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Uber, CPI & 25% Tariffs: A New Market Emerging?

Mark Vickery

Friday, May 10, 2019

We see an eventful Friday in the markets today, with the most hotly anticipated U.S.-based IPO in 7 years, new economic data, and — oh yeah — a new stage to the U.S.-China trade war about to take effect. Pre-market futures are down again this morning, and look to close down pretty significantly for the week.

Starting with the trade war, as of 12:01 this morning, the U.S. has slapped a 25% tariff on $200 billion in goods shipped from China to the U.S. These goods had already been targeted last fall when this trade war began, at a tariff rate of 10%. These goods are largely within the Consumer Discretionary and Consumer Staples sectors — everyday household products that China produces much cheaper and in much higher volume than manufacturers in the U.S. do.

President Trump estimates $100 billion in proceeds will be the windfall gain for the U.S. here, which he then said he plans to funnel to U.S. farmers likely to be targeted by any Chinese retaliation. However, Trump also incorrectly stated China will be paying these 25% tariffs; they will in fact be paid by U.S. purchasers of Chinese goods, and the costs will be passed onto the American consumer.

Analysts project this next stage would negatively affect China worse than it would the U.S., even with retaliation, for the simple fact that China exports far more goods to the U.S. than vice-versa. Yet others point out that structurally our two countries are set up far differently — pain endured in the U.S. may cause trouble for Trump during next year’s general election, whereas China’s President Xi Jinping holds his post for life.

Based on this, some say China plans to wait out the Trump administration’s strong-arm tactics, and that a new administration a year and a half from now might present a more favorable negotiation on how to price Chinese exports. Yet the strategy may also change the entire manner of how new talks might manifest themselves: should a new U.S. executive government decide to partner with Allies rather than alienate them, it may present a better opportunity to squeeze China from more sides.

New Consumer Price Index (CPI) data for April has hit the tape this morning as well, with results slightly lower than estimated, much as yesterday’s Producer Price Index (PPI) results were. A headline read of +0.3% was 10 basis points lower than both consensus and March’s headline number. Ex-food & energy, this number drops to +0.1%, also a tenth light.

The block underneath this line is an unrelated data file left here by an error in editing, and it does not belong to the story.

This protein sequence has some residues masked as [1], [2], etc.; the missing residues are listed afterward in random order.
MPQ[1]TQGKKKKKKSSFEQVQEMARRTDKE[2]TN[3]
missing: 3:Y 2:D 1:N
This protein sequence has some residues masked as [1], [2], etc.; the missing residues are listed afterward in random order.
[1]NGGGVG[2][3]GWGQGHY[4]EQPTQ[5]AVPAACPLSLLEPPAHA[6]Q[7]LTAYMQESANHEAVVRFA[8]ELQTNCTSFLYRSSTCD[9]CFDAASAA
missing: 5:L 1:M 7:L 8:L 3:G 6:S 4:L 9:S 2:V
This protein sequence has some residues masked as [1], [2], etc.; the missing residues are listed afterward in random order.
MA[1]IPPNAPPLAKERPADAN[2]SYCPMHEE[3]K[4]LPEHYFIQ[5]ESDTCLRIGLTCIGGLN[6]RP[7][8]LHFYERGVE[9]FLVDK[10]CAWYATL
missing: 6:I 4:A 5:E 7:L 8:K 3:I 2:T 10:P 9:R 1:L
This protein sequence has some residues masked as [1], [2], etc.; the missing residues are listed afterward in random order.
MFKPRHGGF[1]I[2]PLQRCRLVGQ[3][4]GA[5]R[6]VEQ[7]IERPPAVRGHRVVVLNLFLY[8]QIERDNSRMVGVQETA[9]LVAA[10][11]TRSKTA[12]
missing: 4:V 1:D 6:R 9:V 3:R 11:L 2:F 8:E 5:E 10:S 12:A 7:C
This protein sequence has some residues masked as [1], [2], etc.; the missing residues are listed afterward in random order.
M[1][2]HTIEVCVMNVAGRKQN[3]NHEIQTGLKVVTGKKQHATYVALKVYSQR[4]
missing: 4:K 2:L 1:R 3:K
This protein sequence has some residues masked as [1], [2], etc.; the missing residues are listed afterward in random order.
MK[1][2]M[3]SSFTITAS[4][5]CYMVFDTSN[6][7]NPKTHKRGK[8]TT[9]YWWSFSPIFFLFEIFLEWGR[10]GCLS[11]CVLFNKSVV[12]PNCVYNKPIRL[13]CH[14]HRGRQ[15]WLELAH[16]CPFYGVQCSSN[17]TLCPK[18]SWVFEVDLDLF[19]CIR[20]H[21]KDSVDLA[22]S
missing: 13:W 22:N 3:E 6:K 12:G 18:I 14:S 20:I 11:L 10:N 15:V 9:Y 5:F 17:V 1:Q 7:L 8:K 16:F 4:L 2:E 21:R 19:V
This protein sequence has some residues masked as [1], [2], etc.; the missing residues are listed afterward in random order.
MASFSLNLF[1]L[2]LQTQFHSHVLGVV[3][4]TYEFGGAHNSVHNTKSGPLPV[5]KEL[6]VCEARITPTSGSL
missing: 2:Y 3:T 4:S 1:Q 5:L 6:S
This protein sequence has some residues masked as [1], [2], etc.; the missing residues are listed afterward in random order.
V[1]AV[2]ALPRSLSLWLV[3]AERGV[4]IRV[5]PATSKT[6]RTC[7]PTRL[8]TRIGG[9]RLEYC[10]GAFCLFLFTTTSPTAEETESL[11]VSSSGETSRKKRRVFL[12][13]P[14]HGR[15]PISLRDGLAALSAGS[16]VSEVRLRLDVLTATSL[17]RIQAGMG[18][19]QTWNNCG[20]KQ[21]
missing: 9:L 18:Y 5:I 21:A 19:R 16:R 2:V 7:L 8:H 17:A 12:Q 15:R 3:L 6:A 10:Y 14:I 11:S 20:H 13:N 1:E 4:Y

Year over year CPI reached 2.0%, with core only slightly hotter at 2.1%. Real average hourly earnings rose 1.2%, weekly up 1.9%. These figures point to a still-growing economy, but at slightly cooler rates than predicted. Especially in terms of wage gains, we can look back at the impressive Q1 GDP headline of 3.2% and see much of that was in business investment, not higher pay for the workforce.

Uber’s UBER long-awaited IPO finally arrives today to the NYSE, at an opening price of $45 per share. This puts the company at a market cap north of $75 billion, naturally with the opportunity to go higher. Investments from outside companies include PayPal PYPL, SoftBank and Toyota TM, among others. It is the most anticipated market entry since Facebook FB in May of 2012.

With Uber Eats and plans for an Uber Freight business, Uber is positioning itself to be more than just a “ride-sharing” company. In fact, Uber is a technology firm — essentially the architect of a dispatching app. Revenues in 2018 grew 43% to $11.3 billion, so expectations are high from certain investors that the stock could perform very well.

However, ride-share competitor Lyft LYFT went public 6 weeks ago, and results since have not been good. The company finished its first day of trading up near $80 per share, but has since wallowed in mid-$50s territory. Considering Uber is not expected to be profitable for at least the next several quarters, the company’s IPO does come with a few notes of caution.

Mark Vickery
Senior Editor

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